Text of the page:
Villemot poster for Perrier

The heyday of small local mineral springs began in the late 19th C, boosted by the European craze for thermal cures.  Towns like Vichy became fashionable watering holes for the leisured classes, complete with parks, concert halls, salons de thé and of course the établissements thermales, where the salty water was drunk and all kinds of hydrotherapy provided for the ailments of the age from hysteria to gout.  Still today there is a strong belief in the value of such thermal treatments.  A local friend of ours takes an annual three week thermal cure at Neyrac les Bains in the South Ardèche, where the water has medically recognised beneficial properties for the treatment of arthritis and rheumatism.  The cure is prescribed by her family doctor and the cost covered by the French Health Service.

La Reine des basaltes Asperjoc

But back to the water bottle on the table.

When transportation was still a real problem on the endlessly twisty roads of the Ardèche, water was bottled and sold locally in a vast number of villages, each one vaunting the properties of its own brew with reckless abandon and with names such as L’Excellente and La Salutaire from Prades, La Fortifiante at La Bégude, La Suprème, La Férrugineuse Incomparable, and La Reine des Basaltes at Asperjoc.

There are at least 65 mineral springs in the Ardèche, but over time many have become blocked or contaminated and in others the flow is too weak for them to be commercially viable.  The best known of our mineral waters is Arcens, available nationwide, but recently, perhaps as a reaction to the global giants of food supply, smaller local varieties are making a comeback.  Buvez ardéchois, is the slogan of our micro brewery in Lamastre and this could also apply to the water.

ventadour labelThe one you are most likely to encounter is the sparkling Ventadour or still Chantemerle (previously known as La Miraculeuse!) from Meyras.  One million bottles of these are produced annually.

The third spring at Meyras, Pestrin, was allegedly discovered by a troubadour returning from the Crusades who found that the water could cure the peste or plague.  On this label from the inter-war years we are urged to take a cure of 5 bottles of radioactive Pestrin to deal with malaria, typhoid, liverishness or general exhaustion!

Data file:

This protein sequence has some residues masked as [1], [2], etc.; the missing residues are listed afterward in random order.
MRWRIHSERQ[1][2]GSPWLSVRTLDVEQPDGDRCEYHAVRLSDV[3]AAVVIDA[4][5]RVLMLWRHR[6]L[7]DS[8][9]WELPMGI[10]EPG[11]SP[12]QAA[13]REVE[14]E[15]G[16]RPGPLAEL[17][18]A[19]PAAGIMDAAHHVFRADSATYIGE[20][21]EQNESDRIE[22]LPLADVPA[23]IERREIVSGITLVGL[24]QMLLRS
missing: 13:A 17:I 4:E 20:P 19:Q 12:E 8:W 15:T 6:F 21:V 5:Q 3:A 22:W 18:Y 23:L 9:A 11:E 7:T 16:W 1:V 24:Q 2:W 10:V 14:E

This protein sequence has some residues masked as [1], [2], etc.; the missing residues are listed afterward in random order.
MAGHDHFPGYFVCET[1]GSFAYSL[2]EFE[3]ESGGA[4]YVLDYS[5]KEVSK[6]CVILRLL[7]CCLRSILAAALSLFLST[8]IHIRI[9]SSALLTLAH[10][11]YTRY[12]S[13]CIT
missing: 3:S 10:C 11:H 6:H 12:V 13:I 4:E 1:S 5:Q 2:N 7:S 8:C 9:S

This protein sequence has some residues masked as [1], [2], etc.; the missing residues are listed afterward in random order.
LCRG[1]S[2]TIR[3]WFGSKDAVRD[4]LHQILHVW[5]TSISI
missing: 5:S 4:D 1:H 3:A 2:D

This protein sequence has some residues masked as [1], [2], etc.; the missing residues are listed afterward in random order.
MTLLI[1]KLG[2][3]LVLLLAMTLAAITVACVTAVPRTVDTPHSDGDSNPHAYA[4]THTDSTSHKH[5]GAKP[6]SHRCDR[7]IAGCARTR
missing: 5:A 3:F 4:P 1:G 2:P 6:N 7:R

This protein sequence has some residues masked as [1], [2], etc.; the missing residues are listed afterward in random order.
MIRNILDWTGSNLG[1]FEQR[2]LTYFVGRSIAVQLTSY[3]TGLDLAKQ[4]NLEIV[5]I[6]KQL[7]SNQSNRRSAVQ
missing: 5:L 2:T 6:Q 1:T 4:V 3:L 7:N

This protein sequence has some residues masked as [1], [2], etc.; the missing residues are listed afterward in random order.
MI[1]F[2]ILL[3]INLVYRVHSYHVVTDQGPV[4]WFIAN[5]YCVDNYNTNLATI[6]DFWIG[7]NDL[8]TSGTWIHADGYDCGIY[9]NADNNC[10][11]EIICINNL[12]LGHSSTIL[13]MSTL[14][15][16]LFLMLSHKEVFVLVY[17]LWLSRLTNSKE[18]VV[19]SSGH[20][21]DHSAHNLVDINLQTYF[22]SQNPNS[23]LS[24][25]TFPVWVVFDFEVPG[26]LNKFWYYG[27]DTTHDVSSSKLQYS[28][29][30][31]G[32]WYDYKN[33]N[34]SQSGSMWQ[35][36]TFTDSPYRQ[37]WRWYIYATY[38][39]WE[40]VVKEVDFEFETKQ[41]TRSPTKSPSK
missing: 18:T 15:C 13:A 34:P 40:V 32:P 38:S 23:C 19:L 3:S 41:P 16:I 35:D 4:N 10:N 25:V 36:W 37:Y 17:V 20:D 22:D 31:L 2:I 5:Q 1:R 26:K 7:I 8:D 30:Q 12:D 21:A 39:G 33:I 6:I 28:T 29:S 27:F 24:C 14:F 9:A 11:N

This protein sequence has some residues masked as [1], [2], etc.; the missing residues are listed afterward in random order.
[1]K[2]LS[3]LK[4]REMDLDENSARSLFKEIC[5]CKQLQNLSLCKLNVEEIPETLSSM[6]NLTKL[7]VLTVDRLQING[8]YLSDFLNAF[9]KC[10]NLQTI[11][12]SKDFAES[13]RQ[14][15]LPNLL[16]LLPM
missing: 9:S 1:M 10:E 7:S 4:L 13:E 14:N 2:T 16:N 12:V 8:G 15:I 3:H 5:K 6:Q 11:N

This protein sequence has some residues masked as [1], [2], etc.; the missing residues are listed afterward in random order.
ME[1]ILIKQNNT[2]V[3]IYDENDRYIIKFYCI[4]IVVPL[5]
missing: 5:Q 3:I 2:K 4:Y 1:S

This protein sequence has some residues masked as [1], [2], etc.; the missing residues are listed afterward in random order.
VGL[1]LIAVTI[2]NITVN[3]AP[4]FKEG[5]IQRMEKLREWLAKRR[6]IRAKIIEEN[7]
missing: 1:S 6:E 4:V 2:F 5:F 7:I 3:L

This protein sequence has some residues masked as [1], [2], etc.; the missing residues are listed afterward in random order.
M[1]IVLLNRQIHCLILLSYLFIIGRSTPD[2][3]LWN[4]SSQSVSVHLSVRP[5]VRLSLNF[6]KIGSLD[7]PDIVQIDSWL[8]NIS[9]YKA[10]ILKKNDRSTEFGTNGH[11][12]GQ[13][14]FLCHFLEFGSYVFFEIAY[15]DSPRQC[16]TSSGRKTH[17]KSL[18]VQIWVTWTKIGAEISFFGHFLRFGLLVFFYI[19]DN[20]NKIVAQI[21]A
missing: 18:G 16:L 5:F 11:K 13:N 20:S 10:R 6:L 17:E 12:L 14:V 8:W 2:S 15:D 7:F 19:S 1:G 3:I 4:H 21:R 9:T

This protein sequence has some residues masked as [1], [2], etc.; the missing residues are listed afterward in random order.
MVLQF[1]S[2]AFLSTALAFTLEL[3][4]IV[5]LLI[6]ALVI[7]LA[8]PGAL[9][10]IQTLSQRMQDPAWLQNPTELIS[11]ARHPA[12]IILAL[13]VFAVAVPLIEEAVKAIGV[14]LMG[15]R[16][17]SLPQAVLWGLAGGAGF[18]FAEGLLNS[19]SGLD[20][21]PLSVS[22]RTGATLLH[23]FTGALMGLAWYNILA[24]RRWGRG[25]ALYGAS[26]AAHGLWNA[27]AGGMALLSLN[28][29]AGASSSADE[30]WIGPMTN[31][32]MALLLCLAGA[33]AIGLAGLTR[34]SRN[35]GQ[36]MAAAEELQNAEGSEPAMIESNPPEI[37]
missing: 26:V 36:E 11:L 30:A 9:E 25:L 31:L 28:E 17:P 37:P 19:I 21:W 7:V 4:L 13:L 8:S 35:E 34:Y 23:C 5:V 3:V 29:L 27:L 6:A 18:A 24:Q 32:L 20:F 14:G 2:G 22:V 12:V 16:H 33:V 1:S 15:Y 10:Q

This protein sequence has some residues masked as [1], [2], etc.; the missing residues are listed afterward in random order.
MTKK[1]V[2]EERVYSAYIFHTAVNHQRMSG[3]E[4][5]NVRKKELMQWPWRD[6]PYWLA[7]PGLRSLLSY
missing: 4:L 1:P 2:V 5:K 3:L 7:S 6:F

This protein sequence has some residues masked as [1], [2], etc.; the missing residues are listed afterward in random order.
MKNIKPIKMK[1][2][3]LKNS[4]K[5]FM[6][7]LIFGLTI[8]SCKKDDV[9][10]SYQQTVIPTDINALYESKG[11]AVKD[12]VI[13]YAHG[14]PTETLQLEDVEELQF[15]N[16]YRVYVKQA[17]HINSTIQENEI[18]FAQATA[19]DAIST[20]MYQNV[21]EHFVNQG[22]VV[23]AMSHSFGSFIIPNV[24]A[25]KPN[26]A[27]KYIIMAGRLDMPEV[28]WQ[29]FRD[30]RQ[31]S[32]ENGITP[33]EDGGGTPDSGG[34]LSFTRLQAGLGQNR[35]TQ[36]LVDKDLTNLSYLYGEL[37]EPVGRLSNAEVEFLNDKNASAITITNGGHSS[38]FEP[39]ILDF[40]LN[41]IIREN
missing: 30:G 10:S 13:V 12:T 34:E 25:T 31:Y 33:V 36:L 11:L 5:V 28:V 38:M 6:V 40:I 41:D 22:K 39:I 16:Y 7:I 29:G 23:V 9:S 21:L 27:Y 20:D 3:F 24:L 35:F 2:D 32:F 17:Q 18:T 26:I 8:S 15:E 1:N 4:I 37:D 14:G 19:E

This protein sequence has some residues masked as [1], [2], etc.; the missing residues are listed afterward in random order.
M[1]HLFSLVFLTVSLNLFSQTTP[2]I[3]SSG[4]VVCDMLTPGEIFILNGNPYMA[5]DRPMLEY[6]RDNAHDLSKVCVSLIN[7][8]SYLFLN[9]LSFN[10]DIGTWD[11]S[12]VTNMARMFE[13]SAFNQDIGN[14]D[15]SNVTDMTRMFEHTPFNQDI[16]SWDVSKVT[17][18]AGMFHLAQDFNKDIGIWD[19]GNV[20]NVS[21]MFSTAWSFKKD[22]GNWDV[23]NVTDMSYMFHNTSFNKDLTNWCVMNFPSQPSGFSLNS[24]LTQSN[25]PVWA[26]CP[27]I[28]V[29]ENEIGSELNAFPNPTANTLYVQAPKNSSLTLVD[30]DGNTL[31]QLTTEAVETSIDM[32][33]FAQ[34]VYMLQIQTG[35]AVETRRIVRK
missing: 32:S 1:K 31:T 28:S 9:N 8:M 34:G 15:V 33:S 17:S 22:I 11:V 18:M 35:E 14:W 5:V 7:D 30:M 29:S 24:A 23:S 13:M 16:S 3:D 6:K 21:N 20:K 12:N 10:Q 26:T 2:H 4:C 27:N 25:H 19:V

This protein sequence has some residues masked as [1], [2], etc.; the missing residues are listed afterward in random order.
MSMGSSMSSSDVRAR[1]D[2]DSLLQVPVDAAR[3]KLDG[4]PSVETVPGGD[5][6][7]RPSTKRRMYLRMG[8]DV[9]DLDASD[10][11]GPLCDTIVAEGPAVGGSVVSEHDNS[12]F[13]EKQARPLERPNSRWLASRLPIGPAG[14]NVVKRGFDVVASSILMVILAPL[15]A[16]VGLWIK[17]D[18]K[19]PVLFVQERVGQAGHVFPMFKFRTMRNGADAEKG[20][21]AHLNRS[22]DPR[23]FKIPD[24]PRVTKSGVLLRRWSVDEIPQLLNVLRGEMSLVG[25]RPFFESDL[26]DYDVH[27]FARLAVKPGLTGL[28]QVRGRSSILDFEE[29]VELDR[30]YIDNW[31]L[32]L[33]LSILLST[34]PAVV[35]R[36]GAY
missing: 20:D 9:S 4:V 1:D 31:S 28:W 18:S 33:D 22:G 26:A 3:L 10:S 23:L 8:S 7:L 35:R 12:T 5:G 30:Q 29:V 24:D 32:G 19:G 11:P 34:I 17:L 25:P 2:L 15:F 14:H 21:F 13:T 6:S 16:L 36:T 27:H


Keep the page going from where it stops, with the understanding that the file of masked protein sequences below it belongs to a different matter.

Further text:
Pestrin was bought after the fall of France in 1940 by Paul Ricard, the incorrigibly colourful inventor of Ricard, le vrai pastis de Marseille.  Under the Occupation, as part of its National Revolution policy, the Vichy government outlawed the production of pastis, identifying it as symptomatic of the degeneracy of pre war France. Nothing daunted, Paul Ricard took to growing rice and fruit on his estate in the Camargue, which he distilled into fuel for use by the Resistance!

Closer to home there is La Marguerite at Gilhoc, about 8 miles from us, and in Désaignes, César, Faustine and Moise.  None of these is exploited commercially at present but in 1991 Moise was re bored and there is a project afoot to resume production under an  initiative by the Regional Park of the Ardèche to which Désaignes belongs.

Actually the tap water at Les Sarziers is particularly delicious – hard enough to have some flavour and free from any trace of chlorine.  But I find that I have acquired the French taste for the stuff out of the bottle, especially if it is carbonated.  Perhaps it just seems more festive, like the lovely slogan for Volvic: l’eau qui chante et qui danse – a little bit of gaiety in your glass.

%d bloggers like this: